Run-DMC Icon Wants Rappers To Address Addiction & Mental Health In Music

"Imagine if Q-Tip, Big Daddy Kane and Rakim OD’d. Every artist from Ice Cube to De La Soul would’ve made records addressing the issue," said DMC.

BYErika Marie
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He's a beloved pioneer of Hip Hop who has witnessed the ever-changing transition of the genre from one generation to the next, so Darryl “DMC” McDaniels of Run-DMC knows a thing or two about the impact of Rap. His classics have been covered, remixed, chopped and screwed as music fans have enjoyed the evolution of the trio—a group rounded out by Rev Run and the late-great Jam Master Jay.

Each generation faces its own sets of obstacles, especially within Hip Hop, and in recent years, we've seen a rise in artists losing their lives to violence, mental health struggles and suicide, or drug addictions and substance abuse. HipHopDX chatted with DMC about the culture and he expressed a bit of frustration with current artists failing to use their platforms to speak about these plaguing issues and, instead, often choosing to perpetuate them. 

Gustavo Caballero / Staff / Getty Images

"They didn’t listen. The big problem is nobody in this current generation of rappers is constantly making records about the issues. Think about it," said DMC. "Out of all the top rappers, all of them, of this generation, did any of them make a message of self destruction? No. All of these successful dudes and girls, nobody’s doing songs about Peep, Mac Miller and Juice WRLD."

He gave an example using his fellow Rap icons.

"Look at that void right there. Imagine if Q-Tip, Big Daddy Kane and Rakim OD’d. Every artist from Ice Cube to De La Soul would’ve made records addressing the issue. So this generation is being silent. So I’m like, 'Yo. This is my culture. These are my people.' Their age don’t mean nothing. What I’m doing now, as the OG, I’ve been doing this since 1983. Nobody wants to step up and take the responsibility for making sure another Juice WRLD and Mac Miller doesn’t happen again. Then I guess that I was given a microphone for a reason."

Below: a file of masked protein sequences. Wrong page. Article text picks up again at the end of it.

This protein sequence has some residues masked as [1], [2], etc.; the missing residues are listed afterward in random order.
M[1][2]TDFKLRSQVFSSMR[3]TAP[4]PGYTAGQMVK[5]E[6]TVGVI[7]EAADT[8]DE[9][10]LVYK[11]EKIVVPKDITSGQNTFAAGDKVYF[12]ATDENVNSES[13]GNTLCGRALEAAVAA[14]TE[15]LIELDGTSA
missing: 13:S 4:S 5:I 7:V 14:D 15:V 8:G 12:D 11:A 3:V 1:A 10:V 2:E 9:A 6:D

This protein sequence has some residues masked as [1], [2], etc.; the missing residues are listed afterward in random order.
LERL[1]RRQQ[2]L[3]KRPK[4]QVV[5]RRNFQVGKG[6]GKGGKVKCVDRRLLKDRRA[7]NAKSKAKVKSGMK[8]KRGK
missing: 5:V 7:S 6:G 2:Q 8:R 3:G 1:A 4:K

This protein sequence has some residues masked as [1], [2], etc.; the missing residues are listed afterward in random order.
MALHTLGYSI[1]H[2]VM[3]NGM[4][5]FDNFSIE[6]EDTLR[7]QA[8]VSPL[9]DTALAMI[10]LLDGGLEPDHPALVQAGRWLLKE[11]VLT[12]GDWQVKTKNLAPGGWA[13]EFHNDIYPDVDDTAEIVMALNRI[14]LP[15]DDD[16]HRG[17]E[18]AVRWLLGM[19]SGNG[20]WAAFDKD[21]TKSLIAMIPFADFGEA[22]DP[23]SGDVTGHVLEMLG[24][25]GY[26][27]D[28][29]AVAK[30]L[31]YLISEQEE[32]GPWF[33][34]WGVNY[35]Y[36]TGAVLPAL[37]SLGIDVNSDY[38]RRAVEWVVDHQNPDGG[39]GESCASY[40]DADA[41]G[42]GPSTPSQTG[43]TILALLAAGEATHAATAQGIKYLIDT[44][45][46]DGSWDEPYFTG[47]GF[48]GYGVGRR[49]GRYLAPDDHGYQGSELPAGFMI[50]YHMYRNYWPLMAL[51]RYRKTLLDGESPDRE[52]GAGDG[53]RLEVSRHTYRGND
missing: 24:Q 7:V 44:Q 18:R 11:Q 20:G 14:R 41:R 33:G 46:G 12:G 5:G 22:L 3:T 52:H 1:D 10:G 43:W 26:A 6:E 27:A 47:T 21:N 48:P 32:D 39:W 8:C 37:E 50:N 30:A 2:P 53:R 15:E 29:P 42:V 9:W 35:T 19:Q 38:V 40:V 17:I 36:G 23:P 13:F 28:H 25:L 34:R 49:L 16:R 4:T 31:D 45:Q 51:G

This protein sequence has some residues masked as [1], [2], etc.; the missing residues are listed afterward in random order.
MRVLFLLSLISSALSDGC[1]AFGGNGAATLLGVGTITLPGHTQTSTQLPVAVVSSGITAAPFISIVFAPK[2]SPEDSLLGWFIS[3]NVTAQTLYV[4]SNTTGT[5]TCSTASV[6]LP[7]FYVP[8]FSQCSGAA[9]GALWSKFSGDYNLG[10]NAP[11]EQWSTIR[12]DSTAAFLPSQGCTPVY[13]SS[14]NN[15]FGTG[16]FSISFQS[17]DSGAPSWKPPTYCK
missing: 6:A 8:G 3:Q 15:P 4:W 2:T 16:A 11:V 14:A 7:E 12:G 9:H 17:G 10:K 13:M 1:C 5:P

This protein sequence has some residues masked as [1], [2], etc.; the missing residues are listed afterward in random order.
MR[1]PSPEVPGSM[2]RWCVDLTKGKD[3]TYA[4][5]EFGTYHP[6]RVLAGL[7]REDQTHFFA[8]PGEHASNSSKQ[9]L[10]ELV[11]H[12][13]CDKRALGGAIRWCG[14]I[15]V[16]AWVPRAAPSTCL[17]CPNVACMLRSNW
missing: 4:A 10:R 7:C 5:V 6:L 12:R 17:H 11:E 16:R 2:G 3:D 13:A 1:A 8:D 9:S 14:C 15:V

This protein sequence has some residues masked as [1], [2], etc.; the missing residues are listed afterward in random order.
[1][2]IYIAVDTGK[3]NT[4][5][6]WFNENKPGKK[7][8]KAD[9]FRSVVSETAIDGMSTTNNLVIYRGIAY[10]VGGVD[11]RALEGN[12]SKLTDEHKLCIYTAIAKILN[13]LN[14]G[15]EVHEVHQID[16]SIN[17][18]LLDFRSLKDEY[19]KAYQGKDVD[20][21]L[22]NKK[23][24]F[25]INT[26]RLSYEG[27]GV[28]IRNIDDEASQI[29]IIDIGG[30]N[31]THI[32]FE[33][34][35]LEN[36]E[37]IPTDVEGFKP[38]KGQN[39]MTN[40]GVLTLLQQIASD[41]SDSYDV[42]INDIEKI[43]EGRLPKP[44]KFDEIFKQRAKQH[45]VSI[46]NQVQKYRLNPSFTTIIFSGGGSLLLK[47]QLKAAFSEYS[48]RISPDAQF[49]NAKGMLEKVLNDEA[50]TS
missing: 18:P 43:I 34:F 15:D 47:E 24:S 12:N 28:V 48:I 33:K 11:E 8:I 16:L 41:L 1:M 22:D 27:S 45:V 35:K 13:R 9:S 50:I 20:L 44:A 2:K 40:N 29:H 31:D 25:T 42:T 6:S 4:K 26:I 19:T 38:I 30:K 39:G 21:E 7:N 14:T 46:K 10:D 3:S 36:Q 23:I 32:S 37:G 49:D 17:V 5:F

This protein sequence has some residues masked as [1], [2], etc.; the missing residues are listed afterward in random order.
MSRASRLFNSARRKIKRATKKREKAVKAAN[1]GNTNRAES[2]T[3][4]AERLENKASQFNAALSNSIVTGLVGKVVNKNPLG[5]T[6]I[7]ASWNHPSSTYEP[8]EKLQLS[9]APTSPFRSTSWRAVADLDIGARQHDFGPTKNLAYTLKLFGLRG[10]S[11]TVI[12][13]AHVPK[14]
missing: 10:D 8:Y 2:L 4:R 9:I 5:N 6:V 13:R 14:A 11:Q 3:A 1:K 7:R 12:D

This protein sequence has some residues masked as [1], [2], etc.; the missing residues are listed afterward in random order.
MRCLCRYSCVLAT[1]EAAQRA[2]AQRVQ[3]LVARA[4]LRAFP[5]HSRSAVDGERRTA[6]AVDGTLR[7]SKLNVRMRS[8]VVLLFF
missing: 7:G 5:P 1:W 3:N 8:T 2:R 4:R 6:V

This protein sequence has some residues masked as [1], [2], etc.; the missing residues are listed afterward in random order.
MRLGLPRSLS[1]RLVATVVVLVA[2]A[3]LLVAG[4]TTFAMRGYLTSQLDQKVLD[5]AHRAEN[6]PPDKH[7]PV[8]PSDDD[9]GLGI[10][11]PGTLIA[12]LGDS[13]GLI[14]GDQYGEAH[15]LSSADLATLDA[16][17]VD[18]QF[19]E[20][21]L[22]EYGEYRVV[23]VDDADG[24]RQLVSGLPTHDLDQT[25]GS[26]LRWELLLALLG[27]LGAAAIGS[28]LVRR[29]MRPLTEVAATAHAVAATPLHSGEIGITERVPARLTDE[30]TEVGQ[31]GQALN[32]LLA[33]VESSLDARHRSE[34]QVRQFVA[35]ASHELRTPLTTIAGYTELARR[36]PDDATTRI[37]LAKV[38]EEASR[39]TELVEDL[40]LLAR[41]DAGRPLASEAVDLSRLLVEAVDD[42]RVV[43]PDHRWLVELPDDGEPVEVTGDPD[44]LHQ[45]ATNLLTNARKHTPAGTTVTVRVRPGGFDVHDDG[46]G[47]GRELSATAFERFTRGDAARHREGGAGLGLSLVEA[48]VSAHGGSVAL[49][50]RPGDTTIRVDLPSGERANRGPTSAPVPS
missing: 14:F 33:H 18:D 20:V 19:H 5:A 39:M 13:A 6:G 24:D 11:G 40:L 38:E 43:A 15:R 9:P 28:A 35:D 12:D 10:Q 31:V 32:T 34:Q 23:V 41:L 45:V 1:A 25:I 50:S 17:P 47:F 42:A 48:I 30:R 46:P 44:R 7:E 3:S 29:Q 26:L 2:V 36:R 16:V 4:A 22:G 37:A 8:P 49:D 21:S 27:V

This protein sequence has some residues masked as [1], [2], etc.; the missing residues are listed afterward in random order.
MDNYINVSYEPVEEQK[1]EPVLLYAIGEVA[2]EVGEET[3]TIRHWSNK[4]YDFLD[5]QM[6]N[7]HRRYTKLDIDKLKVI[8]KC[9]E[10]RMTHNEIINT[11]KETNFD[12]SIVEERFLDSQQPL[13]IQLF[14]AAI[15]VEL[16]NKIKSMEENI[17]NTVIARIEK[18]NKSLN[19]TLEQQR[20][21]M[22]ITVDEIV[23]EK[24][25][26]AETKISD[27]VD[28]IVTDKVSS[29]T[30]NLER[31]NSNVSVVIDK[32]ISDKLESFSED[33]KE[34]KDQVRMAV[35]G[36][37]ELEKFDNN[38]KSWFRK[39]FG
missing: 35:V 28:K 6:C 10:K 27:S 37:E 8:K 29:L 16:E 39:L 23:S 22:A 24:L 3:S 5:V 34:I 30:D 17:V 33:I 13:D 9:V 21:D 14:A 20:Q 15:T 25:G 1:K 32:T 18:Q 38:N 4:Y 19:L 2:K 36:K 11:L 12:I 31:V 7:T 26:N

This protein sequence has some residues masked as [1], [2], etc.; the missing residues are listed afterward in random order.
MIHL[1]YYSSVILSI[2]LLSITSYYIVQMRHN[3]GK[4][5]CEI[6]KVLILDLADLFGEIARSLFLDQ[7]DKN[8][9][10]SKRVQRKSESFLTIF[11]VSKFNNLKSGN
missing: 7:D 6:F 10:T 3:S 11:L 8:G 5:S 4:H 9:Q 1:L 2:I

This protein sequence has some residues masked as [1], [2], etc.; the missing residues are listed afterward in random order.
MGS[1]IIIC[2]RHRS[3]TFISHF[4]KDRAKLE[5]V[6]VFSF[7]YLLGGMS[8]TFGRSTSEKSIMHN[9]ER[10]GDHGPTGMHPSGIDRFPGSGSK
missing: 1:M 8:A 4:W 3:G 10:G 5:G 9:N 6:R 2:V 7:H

DMC also added that "harmful, addictive, and unhealthy" behaviors are often "celebrated," mentioning that if Future is going to "make that song about Percocet," the very next song should be about the dangers. Do you think artists should hold the responsibility for bringing awareness to these issues? 


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About The Author
Erika Marie is a seasoned journalist, editor, and ghostwriter who works predominantly in the fields of music, spirituality, mental health advocacy, and social activism. The Los Angeles editor, storyteller, and activist has been involved in the behind-the-scenes workings of the entertainment industry for nearly two decades. E.M. attempts to write stories that are compelling while remaining informative and respectful. She's an advocate of lyrical witticism & the power of the pen. Favorites: Motown, New Jack Swing, '90s R&B, Hip Hop, Indie Rock, & Punk; Funk, Soul, Harlem Renaissance Jazz greats, and artists who innovate, not simply replicate.